Wasps are insects that belong to the family Vespidae. As we explore wasp facts, we will uncover their remarkable diversity, unique behaviors, and vital ecological roles.
One unique fact about wasps is their ability to sting multiple times without losing their stingers or dying, unlike bees. Bees have stingers lodged in the skin upon stinging, causing the bee to die soon after. However, wasps have smooth stingers that allow them to sting repeatedly.
Wasps and bees belong to Hymenoptera5, which includes ants and sawflies. However, they belong to different families within this order. Bees belong to the family Apidae, and wasps belong to various families, such as Vespidae, Sphecidae, and Pompilidae, among other wasps.
Wasps and bees may look similar, but they have notable differences. Wasps have slender bodies with a narrow waist, while bees are more robust.
Aside from that, wasps have smooth and shiny bodies with longer wings and a streamlined shape; sometimes, they have a bright yellow and orange coloration. Meanwhile, bees have hairy bodies for pollen collection and shorter wings.
Yellow jackets from the genera Vespula and Dolichovespula are easily recognizable due to their distinct yellow and black striped patterns. These social wasps are notorious for their defensive behavior and can display aggression when they sense a threat near their nest.
Hornets, in contrast, are giant wasps known for their powerful stingers. Notable examples include the European hornet and the Asian giant hornet, whose bodies measure approximately 4 cm (1.6 inches) long. They are formidable creatures that can cause painful stings if provoked.
Chalcid wasps, belonging to the family Chalcidoidea, represent diverse tiny wasps. These remarkable wasps lay their eggs inside other insects, and their developing larvae consume the host from within, eventually emerging as fully formed adult wasps. This group also includes the enchanting fairy wasps, the smallest insects. These minuscule wonders are less than one millimeter long.
Read more: Types of Wasps.
One interesting wasp fact is that social wasps, including yellow jackets and hornets, form impressive colonies with a hierarchical structure. Within these colonies, a queen takes on the role of reproduction, while worker wasps diligently carry out tasks such as nest construction, foraging for food, and defending the territory.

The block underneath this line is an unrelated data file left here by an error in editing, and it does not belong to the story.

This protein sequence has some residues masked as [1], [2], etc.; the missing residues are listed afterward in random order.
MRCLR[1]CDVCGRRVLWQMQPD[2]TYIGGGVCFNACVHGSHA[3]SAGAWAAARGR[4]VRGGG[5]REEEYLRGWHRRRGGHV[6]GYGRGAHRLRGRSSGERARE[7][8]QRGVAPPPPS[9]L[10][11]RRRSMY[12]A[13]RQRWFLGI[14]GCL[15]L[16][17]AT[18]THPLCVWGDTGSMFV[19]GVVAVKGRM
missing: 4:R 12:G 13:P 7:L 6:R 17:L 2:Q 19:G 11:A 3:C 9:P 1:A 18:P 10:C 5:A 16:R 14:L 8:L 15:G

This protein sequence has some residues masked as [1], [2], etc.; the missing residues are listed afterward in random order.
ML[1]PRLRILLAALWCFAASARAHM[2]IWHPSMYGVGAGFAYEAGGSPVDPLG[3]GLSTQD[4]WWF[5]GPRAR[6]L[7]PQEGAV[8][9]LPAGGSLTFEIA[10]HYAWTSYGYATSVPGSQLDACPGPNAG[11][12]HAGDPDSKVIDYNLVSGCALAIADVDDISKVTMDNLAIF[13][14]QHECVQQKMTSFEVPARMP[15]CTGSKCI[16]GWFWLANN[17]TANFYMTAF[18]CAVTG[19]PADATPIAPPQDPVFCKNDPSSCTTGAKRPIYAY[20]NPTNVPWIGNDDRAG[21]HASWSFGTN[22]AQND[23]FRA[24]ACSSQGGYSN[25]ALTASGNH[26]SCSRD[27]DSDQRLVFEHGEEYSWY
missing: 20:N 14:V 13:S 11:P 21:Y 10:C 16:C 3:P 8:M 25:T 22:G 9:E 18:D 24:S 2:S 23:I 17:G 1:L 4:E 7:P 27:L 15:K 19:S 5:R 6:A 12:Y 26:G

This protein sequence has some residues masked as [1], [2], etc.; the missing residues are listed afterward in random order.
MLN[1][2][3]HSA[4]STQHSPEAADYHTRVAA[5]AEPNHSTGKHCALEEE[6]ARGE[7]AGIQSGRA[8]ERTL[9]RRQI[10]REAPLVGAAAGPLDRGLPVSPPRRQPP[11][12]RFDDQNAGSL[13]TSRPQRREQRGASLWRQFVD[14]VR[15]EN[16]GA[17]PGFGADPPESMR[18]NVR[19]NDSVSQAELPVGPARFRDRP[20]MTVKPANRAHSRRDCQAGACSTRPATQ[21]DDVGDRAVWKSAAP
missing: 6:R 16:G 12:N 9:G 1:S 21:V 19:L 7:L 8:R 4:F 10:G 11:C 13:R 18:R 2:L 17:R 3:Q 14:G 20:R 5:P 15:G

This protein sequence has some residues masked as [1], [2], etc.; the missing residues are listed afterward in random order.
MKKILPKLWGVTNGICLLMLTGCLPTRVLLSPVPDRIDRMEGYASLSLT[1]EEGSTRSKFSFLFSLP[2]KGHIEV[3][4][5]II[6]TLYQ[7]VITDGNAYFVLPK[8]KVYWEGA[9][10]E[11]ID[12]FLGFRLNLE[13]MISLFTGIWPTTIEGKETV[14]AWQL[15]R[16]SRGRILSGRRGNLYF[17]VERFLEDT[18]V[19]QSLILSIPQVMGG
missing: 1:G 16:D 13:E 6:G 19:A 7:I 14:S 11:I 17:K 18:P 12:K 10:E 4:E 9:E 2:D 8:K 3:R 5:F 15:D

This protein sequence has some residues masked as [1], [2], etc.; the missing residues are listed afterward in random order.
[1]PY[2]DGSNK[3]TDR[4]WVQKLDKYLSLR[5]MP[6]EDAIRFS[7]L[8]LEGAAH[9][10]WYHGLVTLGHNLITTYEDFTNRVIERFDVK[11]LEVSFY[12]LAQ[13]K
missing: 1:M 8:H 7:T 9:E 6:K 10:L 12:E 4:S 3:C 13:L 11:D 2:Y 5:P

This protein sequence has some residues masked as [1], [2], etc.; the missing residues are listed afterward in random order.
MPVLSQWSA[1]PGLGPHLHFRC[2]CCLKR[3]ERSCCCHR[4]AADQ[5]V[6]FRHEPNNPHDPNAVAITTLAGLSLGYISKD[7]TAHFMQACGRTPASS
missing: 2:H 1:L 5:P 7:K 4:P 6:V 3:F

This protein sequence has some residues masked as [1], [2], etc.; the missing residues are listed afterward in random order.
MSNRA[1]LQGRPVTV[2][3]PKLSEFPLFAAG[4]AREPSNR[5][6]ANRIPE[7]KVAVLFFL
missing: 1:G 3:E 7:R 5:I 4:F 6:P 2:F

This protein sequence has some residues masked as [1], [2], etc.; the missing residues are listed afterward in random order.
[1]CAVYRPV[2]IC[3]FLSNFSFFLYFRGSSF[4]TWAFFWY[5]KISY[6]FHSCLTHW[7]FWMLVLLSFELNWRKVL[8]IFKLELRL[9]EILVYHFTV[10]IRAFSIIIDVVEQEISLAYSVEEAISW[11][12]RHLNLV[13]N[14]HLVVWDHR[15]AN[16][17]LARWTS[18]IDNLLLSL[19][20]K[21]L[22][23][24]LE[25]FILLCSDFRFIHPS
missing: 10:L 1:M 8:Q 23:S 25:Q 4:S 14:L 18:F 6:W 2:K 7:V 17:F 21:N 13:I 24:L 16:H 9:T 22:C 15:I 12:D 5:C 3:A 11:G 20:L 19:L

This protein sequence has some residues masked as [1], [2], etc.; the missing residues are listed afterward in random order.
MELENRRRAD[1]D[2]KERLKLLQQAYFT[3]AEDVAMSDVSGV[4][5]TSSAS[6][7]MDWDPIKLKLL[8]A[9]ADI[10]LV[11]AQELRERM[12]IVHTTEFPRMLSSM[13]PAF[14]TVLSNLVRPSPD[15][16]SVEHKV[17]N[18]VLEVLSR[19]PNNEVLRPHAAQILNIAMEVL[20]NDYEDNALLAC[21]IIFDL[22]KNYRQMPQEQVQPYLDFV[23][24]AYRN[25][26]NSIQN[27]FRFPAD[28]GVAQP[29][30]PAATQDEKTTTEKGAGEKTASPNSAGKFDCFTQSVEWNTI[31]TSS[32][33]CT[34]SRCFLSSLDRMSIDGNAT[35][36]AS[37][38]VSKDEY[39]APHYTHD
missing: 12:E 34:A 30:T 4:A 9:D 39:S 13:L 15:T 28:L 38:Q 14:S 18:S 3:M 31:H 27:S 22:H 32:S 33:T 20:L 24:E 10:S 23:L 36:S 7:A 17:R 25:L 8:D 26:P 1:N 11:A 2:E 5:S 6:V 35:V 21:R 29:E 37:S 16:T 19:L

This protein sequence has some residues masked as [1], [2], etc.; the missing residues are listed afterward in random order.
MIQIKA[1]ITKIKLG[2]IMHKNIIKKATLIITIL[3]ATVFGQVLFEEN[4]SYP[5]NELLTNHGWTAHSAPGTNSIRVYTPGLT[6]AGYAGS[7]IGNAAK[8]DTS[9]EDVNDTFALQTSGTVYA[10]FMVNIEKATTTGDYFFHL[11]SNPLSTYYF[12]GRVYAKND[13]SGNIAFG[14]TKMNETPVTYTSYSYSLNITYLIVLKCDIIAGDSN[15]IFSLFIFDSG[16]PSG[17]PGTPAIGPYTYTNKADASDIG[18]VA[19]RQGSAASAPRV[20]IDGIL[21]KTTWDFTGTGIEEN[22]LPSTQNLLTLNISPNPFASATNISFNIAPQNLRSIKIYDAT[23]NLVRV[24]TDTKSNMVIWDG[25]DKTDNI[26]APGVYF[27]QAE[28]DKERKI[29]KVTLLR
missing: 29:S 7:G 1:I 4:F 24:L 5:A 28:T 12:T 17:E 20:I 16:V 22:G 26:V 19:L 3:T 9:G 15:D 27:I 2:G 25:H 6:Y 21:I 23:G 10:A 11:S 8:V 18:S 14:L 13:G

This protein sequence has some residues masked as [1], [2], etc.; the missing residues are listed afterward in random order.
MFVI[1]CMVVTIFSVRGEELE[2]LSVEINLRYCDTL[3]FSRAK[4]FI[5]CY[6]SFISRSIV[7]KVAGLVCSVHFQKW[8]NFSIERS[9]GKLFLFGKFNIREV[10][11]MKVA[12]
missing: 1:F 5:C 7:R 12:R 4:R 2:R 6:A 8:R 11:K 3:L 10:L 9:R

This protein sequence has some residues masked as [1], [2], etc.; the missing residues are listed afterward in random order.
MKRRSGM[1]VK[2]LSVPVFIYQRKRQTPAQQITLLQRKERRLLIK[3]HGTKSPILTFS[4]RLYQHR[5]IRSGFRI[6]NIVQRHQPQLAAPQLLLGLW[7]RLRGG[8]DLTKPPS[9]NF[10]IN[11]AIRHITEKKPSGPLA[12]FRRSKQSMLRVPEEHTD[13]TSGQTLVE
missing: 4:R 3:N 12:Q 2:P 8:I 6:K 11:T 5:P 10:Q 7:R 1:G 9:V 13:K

On the other hand, solitary wasps lead independent lives, constructing their nests and caring for their offspring individually. Interestingly, solitary wasps comprise most wasp species, each female taking charge of nest-building, egg-laying, and provisioning for its young.
Wasps live in numerous habitats worldwide, except for the polar regions. They can thrive in various environments, from tropical rainforests to peaceful suburban gardens.
In their natural habitat, wasps pick suitable locations for their nests, often using tree bark, animal burrows, or hanging nests from tree branches. These choices help to protect and stabilize their colonies, allowing them to develop thriving communities.
In urban areas, wasps use their resourcefulness to construct the wasp nest. Paper wasps and mud daubers use clever building strategies, such as building in corners and using mud under overhangs or on tree trunks.
Solitary wasps are primarily carnivores. They mainly feed on insects and spiders. Examples include Yellowjackets and Hornets, which are crucial in controlling pest populations.
Herbivorous wasps are less common. Fig Wasps rely on the sweet nectar produced by fig plants as their primary food source. Omnivorous wasps have a versatile diet and consume both animal and plant matter. They opportunistically feed on insects, spiders, fruits, nectar, pollen, and sugary substances.
Next on our wasp facts list: Wasps have different mating rituals depending on whether they are social or solitary. Social wasps have specific roles within their colony. When the queen emerges from hibernation in spring or early summer, she establishes a small nest and releases a pheromone to attract male drones3. These drones engage in mating flights and compete to mate with the queen.